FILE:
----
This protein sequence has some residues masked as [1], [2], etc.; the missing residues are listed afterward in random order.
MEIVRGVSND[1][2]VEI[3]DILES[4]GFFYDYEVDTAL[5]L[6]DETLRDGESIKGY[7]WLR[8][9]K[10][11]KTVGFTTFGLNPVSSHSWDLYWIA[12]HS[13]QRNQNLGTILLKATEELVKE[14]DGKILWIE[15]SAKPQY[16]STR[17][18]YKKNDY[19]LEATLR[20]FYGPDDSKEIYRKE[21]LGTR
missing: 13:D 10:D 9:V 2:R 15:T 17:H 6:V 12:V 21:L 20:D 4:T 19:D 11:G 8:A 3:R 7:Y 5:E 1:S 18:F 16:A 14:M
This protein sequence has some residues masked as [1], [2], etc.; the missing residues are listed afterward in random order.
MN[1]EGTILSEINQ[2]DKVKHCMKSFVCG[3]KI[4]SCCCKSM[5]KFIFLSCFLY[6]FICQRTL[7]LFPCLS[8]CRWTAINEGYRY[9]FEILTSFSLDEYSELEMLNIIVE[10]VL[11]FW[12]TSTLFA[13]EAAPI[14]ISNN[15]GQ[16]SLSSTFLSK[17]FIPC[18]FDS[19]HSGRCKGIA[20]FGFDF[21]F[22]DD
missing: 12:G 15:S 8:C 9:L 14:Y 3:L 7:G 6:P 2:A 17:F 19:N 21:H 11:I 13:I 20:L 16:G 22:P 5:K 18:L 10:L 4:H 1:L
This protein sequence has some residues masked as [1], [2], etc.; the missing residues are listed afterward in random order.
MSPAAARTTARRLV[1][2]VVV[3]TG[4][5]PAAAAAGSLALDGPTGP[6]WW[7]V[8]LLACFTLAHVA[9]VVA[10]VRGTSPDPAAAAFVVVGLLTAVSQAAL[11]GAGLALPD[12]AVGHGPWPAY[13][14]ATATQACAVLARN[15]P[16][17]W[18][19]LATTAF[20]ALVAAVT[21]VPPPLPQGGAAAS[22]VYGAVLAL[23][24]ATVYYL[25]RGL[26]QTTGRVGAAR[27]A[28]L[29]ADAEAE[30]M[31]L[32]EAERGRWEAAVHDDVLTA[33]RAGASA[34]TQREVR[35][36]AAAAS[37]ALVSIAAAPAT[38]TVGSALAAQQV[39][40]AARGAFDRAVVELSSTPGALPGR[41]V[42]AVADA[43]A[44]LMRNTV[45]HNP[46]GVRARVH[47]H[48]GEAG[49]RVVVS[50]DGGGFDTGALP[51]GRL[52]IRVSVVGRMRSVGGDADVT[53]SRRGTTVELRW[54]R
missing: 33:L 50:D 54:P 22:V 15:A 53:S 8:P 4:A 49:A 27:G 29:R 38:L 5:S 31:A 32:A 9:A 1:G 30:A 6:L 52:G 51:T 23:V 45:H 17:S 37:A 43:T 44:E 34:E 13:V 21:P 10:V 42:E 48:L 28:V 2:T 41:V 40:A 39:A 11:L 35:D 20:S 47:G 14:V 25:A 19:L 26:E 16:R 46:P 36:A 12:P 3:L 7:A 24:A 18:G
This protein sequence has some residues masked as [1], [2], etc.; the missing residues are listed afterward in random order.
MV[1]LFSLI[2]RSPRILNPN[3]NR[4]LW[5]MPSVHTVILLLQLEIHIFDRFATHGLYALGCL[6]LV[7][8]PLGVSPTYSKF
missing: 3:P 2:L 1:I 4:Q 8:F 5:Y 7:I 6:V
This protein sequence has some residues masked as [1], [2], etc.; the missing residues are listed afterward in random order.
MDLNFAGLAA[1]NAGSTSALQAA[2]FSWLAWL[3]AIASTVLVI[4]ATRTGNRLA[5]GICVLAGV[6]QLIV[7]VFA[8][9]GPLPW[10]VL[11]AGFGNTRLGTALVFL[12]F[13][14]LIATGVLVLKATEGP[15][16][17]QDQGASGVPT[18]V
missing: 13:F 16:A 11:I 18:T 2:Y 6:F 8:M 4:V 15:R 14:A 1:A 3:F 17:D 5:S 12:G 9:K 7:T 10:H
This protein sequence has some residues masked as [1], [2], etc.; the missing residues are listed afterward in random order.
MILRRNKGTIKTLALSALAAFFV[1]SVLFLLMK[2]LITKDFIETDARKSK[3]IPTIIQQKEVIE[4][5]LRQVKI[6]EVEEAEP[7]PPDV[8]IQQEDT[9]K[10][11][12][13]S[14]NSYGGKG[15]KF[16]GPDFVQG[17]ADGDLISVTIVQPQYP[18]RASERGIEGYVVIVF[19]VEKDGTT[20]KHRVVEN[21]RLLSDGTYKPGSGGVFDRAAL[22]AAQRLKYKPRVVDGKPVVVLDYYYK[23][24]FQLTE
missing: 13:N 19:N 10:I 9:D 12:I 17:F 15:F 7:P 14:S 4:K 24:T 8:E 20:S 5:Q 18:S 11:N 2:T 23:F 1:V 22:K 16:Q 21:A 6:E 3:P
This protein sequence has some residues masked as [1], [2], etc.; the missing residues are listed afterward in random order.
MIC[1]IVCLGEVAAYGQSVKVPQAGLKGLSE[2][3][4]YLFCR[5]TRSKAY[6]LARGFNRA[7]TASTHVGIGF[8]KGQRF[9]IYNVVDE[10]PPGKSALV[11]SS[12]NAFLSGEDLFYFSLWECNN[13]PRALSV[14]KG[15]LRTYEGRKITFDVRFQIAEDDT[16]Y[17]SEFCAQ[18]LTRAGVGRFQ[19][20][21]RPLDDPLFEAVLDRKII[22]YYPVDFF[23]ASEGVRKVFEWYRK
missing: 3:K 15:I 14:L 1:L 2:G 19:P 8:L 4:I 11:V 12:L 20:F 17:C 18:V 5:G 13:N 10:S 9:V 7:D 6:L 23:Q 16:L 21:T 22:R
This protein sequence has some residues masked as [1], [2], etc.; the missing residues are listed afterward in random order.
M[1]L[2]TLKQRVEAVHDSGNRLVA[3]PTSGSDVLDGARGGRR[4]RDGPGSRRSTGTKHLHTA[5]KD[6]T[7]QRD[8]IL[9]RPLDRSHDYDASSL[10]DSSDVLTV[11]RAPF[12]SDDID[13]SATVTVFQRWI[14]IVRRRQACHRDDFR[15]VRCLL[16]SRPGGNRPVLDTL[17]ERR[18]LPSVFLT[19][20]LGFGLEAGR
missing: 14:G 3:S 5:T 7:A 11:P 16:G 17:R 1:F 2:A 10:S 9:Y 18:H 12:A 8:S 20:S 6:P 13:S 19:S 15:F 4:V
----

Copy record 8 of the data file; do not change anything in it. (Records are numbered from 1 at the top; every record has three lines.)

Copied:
This protein sequence has some residues masked as [1], [2], etc.; the missing residues are listed afterward in random order.
M[1]L[2]TLKQRVEAVHDSGNRLVA[3]PTSGSDVLDGARGGRR[4]RDGPGSRRSTGTKHLHTA[5]KD[6]T[7]QRD[8]IL[9]RPLDRSHDYDASSL[10]DSSDVLTV[11]RAPF[12]SDDID[13]SATVTVFQRWI[14]IVRRRQACHRDDFR[15]VRCLL[16]SRPGGNRPVLDTL[17]ERR[18]LPSVFLT[19][20]LGFGLEAGR
missing: 14:G 3:S 5:T 7:A 11:P 16:G 17:R 1:F 2:A 10:S 9:Y 18:H 12:A 8:S 20:S 6:P 13:S 19:S 15:F 4:V